Their experience, quality, and customer service are the same and therefore you have to have some operational excellence. You have to have some embedded way that you deliver that with and so that has to be somewhat aligned. A good example of that is if you have a business that's largely serving the federal government and has these really structured processes that the federal government requires and people are very driven by procedures. That might not be the best fit if your customer base is more private sector, more agile, and empowers people to do whatever it takes to serve the customer. You have to look to those subtle clues to make sure everyone's going to work well together.
How large a business is it now in terms of any metrics you can share?
We have about 500 employees throughout the world, including some employees in Europe and Asia as well. But the majority of those employees reside in North America.
Have you ever looked in the mirror and wanted to fire yourself or just walk away from it? Or do you have just this passion and an innate sense on how to run this thing?
If you're just keeping the current operations running, you are falling behind and our customers are still learning that. I think there's a lot of managed service providers that are still learning that and we believe in product development and service development; any robust R&D group that is taking technologies and process peoples and technologies. Inventing service offers that can be leveraged by multiple customers and take them forward continuously is absolutely critical. We believe in the long run that's going to have huge value in the market and so, that's how we feel on good days. But some days you have a bad day. You get a customer calling having had a bad experience and you just feel like, we've worked so hard and we still screw up and that's disappointing at times.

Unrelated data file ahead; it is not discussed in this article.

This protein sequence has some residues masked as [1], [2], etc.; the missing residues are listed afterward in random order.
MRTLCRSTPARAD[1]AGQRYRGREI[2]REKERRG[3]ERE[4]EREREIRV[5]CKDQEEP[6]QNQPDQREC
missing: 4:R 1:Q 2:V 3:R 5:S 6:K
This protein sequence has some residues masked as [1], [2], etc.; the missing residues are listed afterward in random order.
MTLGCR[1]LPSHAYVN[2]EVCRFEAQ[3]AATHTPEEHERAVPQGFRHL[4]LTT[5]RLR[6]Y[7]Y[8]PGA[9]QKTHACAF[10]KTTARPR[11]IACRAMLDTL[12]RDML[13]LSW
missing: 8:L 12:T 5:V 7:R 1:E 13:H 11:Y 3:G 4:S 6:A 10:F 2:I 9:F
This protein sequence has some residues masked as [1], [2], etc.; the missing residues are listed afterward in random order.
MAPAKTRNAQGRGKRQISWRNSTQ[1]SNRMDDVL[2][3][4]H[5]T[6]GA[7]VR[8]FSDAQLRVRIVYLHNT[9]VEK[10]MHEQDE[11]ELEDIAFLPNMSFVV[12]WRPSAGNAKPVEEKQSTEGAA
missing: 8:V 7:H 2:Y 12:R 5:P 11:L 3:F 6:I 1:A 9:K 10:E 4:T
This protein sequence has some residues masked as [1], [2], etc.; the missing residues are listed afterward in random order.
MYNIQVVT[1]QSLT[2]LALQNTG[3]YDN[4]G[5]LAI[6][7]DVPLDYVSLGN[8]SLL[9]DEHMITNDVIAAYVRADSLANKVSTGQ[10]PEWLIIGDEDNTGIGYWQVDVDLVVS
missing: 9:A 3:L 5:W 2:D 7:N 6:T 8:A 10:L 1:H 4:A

Let's talk about the good days. Are there particular days or moments in your career that stand out?
My family and I were living in Tokyo, and I was working for a consulting firm. I had this back problem, had to get surgery, and was in the hospital for a couple weeks. I was going crazy and I just needed some books to read, so I got online and I found this website called Amazon. I ordered a stack of books and they showed up in my hospital room in Tokyo two days later. This is like 1997, 1998 and I thought that's unbelievable, this is going to change the world, and at that moment I decided we were going to come back to the US and I was going to get in this space.